Once Dr. Monje and other researchers were able to analyze the tumor cells, they recognized that all that had been done to treat DIPG to that point had been totally misguided.

“It’s very clear now given what we’ve come to understand the last few years why nothing we’ve tried before has worked,” she said. “It’s a very different disease than other glioblastomas and high-grade gliomas, the standard of which is how we’ve been treating DIPG. That’s been completely the wrong approach.”

It would be like trying to remove a wart with acne medication. Both are bumps, but they aren’t even remotely similar. It’s as though the DIPG community finally has the right destination, they just have to draw the map.

Does Raising Awareness Make A Difference?

Dr. Mark Souweidane - DIPG

Dr. Mark Souweidane is completing his three-year trial that has the potential to make big changes in the effectiveness of DIPG treatment.

This may have been the most empowering thing to learn upon speaking to Dr. Monje and Dr. Souweidane. Awareness matters.

“If you look at other cancers as an example, you’ll see that the cancer dollars flow where people demand they go,” said Dr. Monje. “People have demanded breast cancer research, and there’s been an enormous amount of breast cancer research funded by the government as a result.

“I think that as people are more aware of the importance of the research, they’re, No. 1, more willing to donate to DIPG research and, No. 2, more willing to demand from their government representatives that funds be spent to understand this important pediatric cancer.”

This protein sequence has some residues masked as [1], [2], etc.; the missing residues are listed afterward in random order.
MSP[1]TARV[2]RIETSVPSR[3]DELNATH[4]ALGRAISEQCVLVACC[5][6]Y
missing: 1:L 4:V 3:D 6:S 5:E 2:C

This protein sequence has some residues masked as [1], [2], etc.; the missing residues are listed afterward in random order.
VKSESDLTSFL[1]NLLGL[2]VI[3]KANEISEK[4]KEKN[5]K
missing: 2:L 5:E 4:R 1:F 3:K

Another factor of awareness is that future scientists and physicians will choose to take DIPG on as a field of study. Passionate individuals like Dr. Monje and Dr. Souweidane are critical to finding a cure.

“(Awareness has) turned this around 180-degrees,” said Dr. Souweidane. “It’s now the one disease of the brain and children that people are extremely, extremely enthusiastic about.

“There’s been a ground swell from patient advocacy groups – that’s driven a lot of this. The tide has shifted, there’s no question about it.”

Next Steps

vote ChadTough

Vote each day for Coach Beilein and ChadTough at espn.com/infiniti.

While a cure won’t be found tomorrow for DIPG, researchers are headed in the right direction for the first time ever, and all of that has been possible because of people like you. People who have given money, time, and care to the cause.

The ChadTough Foundation is dedicated 100-percent to funding DIPG research, so a donation there or a vote for Coach Beilein in the Infiniti Coaches Charity Challenge will contribute to finding a cure.

Yes, you can make a difference. Now go ahead and do it.

DONATE      VOTE

Brooke Healey

1 Fact About DIPG That Will Spring You to Action

vote ChadTough

Vote each day for Coach Beilein and ChadTough at espn.com/infiniti.

It’s Day 4 of voting for the Infiniti Coaches Charity Challenge and it’s already felt like an eternity. Maybe it’s because I feel like I’ve learned an eternity’s worth of life lessons in a short three week’s time.

One of my roles within the challenge is to talk to families who have been impacted by DIPG. Some of these families still have little fighters among them, but most of them have already had to say goodbye. What they all already have in common is that they’ve all endured the news that their child is going to die sooner, not later.

The pieces of their stories are so similar, I can almost close my eyes and envision them. The scary wait for test results. Noticing the doctors can’t look you in the eye. Getting the official diagnosis and the devastating fact that treatment for your child’s disease hasn’t progressed in four decades. Having it sink in that your child has just been delivered a death sentence.